By the mid-1930s she was writing and working as an anthropologist, measuring heads in Harlem and collecting black folktales in the South. In 1937, she was received a Guggenheim Fellowship to study voodoo culture Jamaica and in Haiti, which is where she wrote Their Eyes Were Watching God in just seven weeks. A feminist novel about a black woman coming to consciousness, it is now held to be her masterpiece, but at the time it was not well received and sank without a trace soon after publication. Further novels were rejected, and she was falsely implicated in a sex scandal that was reported extensively by the black press but ignored by the white.

Despite her situation she never felt inferior. “Sometimes, I feel discriminated against, but it does not make me angry. It merely astonishes me,” she wrote. “How can any deny themselves the pleasure of my company? It’s beyond me.”

She left New York, and returned to Eatonville, before settling in Fort Pierce in central Florida. By the time she died in 1960, all of her books were out of print. Her Fort Pierce neighbours grouped together to pay for her funeral and she was buried in an unmarked grave. Her name was misspelt on her death certificate. While she had had numerous essays and seven books published, all her letters, newspaper clippings, photographs and notebooks were burned. The local sheriff came to try and put out the fire but it was too late.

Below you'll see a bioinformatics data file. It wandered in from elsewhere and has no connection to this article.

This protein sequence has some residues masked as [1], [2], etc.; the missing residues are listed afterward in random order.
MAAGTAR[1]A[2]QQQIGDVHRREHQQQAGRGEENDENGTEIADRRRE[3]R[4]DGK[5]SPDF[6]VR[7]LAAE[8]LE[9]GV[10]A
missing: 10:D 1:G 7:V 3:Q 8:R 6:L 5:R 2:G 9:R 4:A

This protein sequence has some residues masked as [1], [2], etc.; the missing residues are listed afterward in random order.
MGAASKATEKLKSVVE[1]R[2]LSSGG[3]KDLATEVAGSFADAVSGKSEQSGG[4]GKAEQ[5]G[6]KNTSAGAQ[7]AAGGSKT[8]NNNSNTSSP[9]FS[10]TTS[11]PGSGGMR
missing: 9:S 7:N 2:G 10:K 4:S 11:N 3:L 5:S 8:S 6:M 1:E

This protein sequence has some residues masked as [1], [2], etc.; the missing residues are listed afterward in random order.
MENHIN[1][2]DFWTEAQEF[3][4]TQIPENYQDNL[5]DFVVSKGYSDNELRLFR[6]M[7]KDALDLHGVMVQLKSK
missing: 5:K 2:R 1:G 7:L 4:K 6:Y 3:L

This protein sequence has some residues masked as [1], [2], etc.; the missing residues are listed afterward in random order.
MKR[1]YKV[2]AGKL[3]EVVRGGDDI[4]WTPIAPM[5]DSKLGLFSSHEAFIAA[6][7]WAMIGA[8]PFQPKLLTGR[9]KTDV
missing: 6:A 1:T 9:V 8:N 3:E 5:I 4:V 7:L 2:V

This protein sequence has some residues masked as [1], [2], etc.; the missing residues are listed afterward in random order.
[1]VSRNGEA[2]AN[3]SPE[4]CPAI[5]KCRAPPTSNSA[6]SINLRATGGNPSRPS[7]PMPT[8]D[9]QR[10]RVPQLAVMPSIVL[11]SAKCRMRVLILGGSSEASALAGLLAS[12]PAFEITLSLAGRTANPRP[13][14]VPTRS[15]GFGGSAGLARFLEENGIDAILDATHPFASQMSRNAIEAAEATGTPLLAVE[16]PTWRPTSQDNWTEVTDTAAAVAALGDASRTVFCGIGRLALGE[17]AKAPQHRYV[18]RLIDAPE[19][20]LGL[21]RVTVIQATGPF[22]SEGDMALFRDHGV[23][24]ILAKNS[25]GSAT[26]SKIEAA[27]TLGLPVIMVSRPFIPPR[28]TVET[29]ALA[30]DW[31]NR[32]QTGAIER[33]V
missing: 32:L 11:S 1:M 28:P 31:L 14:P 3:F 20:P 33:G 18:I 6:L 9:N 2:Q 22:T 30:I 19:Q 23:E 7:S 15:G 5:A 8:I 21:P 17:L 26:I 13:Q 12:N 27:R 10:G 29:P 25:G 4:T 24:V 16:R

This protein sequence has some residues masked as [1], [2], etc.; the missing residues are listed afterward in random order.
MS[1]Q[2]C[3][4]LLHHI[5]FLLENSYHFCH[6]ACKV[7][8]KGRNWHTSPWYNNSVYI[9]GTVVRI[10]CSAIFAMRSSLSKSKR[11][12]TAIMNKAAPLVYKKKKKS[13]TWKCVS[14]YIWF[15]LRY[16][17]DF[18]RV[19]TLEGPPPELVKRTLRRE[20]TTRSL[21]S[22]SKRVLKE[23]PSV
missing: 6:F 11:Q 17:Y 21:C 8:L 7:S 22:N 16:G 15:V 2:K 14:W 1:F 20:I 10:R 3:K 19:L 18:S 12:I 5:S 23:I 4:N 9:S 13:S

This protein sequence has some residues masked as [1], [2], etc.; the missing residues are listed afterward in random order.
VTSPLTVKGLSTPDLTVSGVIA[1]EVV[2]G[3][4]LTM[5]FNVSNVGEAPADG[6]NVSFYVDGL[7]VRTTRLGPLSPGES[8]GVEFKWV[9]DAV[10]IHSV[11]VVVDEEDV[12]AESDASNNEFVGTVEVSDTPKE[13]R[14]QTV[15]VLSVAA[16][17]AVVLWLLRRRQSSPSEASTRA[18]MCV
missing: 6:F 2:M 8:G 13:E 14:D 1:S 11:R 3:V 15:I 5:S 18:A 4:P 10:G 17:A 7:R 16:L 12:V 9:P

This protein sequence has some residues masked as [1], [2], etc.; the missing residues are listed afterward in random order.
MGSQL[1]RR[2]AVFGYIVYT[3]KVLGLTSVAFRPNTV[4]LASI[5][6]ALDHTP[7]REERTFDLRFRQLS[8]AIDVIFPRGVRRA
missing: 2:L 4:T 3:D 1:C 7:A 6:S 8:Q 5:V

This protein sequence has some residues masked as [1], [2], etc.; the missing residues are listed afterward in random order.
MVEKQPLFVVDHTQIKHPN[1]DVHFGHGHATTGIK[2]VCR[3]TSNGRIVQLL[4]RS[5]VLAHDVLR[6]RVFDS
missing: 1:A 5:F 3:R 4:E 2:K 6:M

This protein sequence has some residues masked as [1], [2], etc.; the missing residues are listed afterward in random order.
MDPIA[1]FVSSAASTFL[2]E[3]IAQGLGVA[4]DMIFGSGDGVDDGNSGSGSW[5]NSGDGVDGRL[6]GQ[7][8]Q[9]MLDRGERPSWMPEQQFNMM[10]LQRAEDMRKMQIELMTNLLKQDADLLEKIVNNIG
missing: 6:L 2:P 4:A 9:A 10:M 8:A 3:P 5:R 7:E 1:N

Her resurgence came at the hands of The Color Purple writer Alice Walker, who at the peak of her own fame brought Hurston back to public consciousness, citing Their Eyes Were Watching God as the most important book to her.

One of Zora Neale Hurston's partially burned photographs

“A friend in Mississippi, where I had moved to, gave me her book, Their Eyes Were Watching God, and after that I was absolutely taken,” Walker says in the documentary. She decided to take a pilgrimage to the writer’s final resting place and, on finding her unmarked grave, she purchased a headstone that very day and instructed the words “A Genius of the South” be carved upon it.

That was in 1973, over a decade after Zora Neale Hurston’s death. Since, her legend has grown. “A novelist and folklorist, an anthropologist and short story writer, an essayist and playwright: Zora was multi-voiced, in a time that women, never mind black women, were all but invisible. Though nobody seemed to have told Zora,” notes the poet Jackie Kay, who presents A Woman Half in Shadow.

Hurston’s books have been reprinted, and those famous fans have been garnered and now her hometown, Eatonville, remembers its famous daughter each and every year at the Zora Neale Hurston Festival of the Arts and Humanities. She will not be forgotten again.

Download A Woman Half in Shadow, a Seriously podcast, now.